58 GEOSCIENCES

Citation Formats

Large, William G., and Ringler, Todd. Southern Ocean Uptake in the MPAS-Ocean Model. United States: N. p., 2018. Web. doi:10.2172/1480355.
Large, William G., & Ringler, Todd. Southern Ocean Uptake in the MPAS-Ocean Model. United States. doi:10.2172/1480355.
Large, William G., and Ringler, Todd. Thu . "Southern Ocean Uptake in the MPAS-Ocean Model". United States. doi:10.2172/1480355. https://www.osti.gov/servlets/purl/1480355.
@article{osti_1480355,
title = {Southern Ocean Uptake in the MPAS-Ocean Model},
author = {Large, William G. and Ringler, Todd},
abstractNote = {The research added to the understanding of Southern Ocean Uptake in the following ways. 1) No single process in the model could be “tuned” to improve Southern Ocean uptake of heat, CO2 and CFCs. 2) More comprehensive studies revealed that multiple aspects of the model are important; in particular the general circulation control of deep (>200m) stratification (Small et al., 2019) and salinity contributions to the shallow (< 200 m) stratification (DuVivier et al, 2018). These two aspects are not strongly connected. The first can be very much improved by increasing horizontal resolution, primarily because of more transport of high salinity water from the Indian Ocean into the Southern Ocean south of Africa, so we now know that “parameterizing” this salinity source will be one necessary step to improving the Southern Ocean uptake at low resolution. 3) However, the second was found to be more than just a resolution issue, which may explain why many studies have found that higher resolution improves only some aspects of model solutions, but degrades others. Even in cases where the surface wind is too strong, the shallow stratification is sufficient to inhibit vertical mixing even though the salinity stabilization is weak compared to observations. The conclusion is that the process responsible for mixing through the stable salinity barrier above 200m is missing from the model. Therefore, a second necessary step is to find the process then incorporate it into the model. The project focused on ocean surface wave driven Langmuir turbulence as the source of additional mixing by studying Large Eddy Simulations (LES) of Southern Ocean boundary layers as they eroded a realistic salinity barrier. The wind, buoyancy and wave driven boundary layer turbulence was found to be well described by Monin-Obukhov similarity by developing similarity functions of the wave driving, and combining these with the established wind and buoyancy functions (Large et al., 2018a). These functions and a novel analysis of the momentum flux and vertical shear fields from the LES revealed two distinct aspects where the boundary layer turbulence was much more organized than expected, and hence much more amenable to implementation in the model (Large et al., 2018b). First, there is a robust non-local across-shear transport of momentum throughout the ocean boundary layer; a hitherto missing process. Furthermore, this transport is related to the across-shear component of the wind stress in the same way that non-local buoyancy transport is related to the surface buoyancy flux, both in the ocean and atmosphere. Even the coefficients are similar in the convective limit. Second, the turbulent fluxes of momentum and buoyancy are distributed through the ocean boundary layer of the LES in a very orderly fashion given by a single shape function that appears to be applicable to both momentum and buoyancy, with or without surface wave driving. Thus, a very technically effective and economic path to incorporating surface wave driving in the vertical mixing scheme of the model is now clear. The high degree of order found for ocean boundary layer turbulence, including Langmuir turbulence, is more amenable to empirical models than to statistical turbulence models, and the computational cost is very much less. Fortuitously, the empirical K-Profile Parameterization is already implemented in the model and the wave-driving similarity function, the non-local momentum transport and the vertical shape function are straightforward enhancements.},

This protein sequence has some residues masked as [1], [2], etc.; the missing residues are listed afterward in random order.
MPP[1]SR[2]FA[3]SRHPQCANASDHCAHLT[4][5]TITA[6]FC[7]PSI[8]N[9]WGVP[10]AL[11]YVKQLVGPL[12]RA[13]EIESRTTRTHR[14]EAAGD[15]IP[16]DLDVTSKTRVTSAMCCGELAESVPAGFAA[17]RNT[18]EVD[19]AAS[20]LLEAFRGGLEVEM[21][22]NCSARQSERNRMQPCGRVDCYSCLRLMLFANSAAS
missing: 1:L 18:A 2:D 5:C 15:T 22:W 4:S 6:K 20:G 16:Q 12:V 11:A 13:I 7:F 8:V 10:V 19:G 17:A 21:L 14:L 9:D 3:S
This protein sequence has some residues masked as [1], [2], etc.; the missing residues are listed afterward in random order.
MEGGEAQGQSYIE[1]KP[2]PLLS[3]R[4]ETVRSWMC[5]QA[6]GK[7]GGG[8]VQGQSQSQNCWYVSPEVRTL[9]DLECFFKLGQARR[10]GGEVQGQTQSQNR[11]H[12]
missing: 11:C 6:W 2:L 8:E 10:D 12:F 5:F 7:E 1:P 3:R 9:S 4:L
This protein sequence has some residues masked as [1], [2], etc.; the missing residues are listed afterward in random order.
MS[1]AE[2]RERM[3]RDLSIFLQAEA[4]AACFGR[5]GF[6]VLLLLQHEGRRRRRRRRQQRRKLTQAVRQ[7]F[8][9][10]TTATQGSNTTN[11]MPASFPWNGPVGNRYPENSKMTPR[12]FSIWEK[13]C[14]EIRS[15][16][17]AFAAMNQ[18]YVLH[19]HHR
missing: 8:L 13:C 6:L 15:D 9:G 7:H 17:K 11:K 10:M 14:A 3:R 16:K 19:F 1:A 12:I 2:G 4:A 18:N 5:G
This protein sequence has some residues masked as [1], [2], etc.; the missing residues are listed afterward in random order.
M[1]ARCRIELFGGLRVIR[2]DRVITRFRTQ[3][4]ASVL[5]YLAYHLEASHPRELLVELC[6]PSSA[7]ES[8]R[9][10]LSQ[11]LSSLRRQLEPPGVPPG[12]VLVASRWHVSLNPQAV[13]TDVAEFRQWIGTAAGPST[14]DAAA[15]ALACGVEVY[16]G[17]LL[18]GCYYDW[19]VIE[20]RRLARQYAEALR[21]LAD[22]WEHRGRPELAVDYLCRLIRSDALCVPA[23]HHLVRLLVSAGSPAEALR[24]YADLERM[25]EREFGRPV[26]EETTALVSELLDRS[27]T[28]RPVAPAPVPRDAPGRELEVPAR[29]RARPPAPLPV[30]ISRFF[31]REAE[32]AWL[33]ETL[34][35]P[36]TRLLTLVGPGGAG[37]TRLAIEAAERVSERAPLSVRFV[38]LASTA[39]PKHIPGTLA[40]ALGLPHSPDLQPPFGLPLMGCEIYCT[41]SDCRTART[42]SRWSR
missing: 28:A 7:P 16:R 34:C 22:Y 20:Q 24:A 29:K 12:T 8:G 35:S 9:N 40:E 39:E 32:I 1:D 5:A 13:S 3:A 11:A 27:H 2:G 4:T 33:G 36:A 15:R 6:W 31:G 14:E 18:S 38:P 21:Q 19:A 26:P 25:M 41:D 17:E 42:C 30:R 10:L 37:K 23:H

doi = {10.2172/1480355},
journal = {},
number = ,
volume = ,
place = {United States},
year = {2018},
month = {11}
}